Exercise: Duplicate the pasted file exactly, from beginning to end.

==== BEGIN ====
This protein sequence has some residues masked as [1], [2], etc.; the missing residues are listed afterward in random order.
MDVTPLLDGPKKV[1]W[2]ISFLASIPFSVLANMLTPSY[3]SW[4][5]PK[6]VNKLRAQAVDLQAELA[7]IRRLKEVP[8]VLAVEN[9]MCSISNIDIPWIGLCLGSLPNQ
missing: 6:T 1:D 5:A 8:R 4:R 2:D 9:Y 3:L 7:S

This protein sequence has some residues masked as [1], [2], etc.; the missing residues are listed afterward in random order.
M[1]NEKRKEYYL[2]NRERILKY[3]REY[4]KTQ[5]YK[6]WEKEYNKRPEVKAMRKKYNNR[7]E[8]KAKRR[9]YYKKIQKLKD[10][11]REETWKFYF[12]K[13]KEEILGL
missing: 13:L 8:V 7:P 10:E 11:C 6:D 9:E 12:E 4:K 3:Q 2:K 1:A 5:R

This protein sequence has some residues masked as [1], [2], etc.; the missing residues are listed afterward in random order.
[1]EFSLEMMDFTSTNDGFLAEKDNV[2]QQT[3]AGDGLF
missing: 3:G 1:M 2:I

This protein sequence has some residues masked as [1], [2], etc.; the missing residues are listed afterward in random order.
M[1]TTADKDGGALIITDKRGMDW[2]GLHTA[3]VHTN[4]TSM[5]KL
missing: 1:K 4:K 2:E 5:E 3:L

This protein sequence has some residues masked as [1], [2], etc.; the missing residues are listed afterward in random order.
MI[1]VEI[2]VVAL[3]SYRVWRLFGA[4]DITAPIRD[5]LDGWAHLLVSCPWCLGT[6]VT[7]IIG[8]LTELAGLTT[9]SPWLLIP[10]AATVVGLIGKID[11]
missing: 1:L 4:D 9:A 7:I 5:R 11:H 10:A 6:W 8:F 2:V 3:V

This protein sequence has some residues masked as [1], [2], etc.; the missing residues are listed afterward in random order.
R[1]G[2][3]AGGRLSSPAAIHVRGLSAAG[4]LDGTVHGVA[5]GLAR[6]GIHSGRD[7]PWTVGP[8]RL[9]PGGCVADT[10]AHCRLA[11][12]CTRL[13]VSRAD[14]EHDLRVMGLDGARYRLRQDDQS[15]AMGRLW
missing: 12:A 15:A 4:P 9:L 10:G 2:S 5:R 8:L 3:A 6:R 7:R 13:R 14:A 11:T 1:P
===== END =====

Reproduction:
This protein sequence has some residues masked as [1], [2], etc.; the missing residues are listed afterward in random order.
MDVTPLLDGPKKV[1]W[2]ISFLASIPFSVLANMLTPSY[3]SW[4][5]PK[6]VNKLRAQAVDLQAELA[7]IRRLKEVP[8]VLAVEN[9]MCSISNIDIPWIGLCLGSLPNQ
missing: 6:T 1:D 5:A 8:R 4:R 2:D 9:Y 3:L 7:S

This protein sequence has some residues masked as [1], [2], etc.; the missing residues are listed afterward in random order.
M[1]NEKRKEYYL[2]NRERILKY[3]REY[4]KTQ[5]YK[6]WEKEYNKRPEVKAMRKKYNNR[7]E[8]KAKRR[9]YYKKIQKLKD[10][11]REETWKFYF[12]K[13]KEEILGL
missing: 13:L 8:V 7:P 10:E 11:C 6:D 9:E 12:E 4:K 3:Q 2:K 1:A 5:R

This protein sequence has some residues masked as [1], [2], etc.; the missing residues are listed afterward in random order.
[1]EFSLEMMDFTSTNDGFLAEKDNV[2]QQT[3]AGDGLF
missing: 3:G 1:M 2:I

This protein sequence has some residues masked as [1], [2], etc.; the missing residues are listed afterward in random order.
M[1]TTADKDGGALIITDKRGMDW[2]GLHTA[3]VHTN[4]TSM[5]KL
missing: 1:K 4:K 2:E 5:E 3:L

This protein sequence has some residues masked as [1], [2], etc.; the missing residues are listed afterward in random order.
MI[1]VEI[2]VVAL[3]SYRVWRLFGA[4]DITAPIRD[5]LDGWAHLLVSCPWCLGT[6]VT[7]IIG[8]LTELAGLTT[9]SPWLLIP[10]AATVVGLIGKID[11]
missing: 1:L 4:D 9:A 7:I 5:R 11:H 10:A 6:W 8:F 2:V 3:V

This protein sequence has some residues masked as [1], [2], etc.; the missing residues are listed afterward in random order.
R[1]G[2][3]AGGRLSSPAAIHVRGLSAAG[4]LDGTVHGVA[5]GLAR[6]GIHSGRD[7]PWTVGP[8]RL[9]PGGCVADT[10]AHCRLA[11][12]CTRL[13]VSRAD[14]EHDLRVMGLDGARYRLRQDDQS[15]AMGRLW
missing: 12:A 15:A 4:P 9:L 10:G 2:S 5:R 8:L 3:A 6:R 7:R 13:R 14:A 11:T 1:P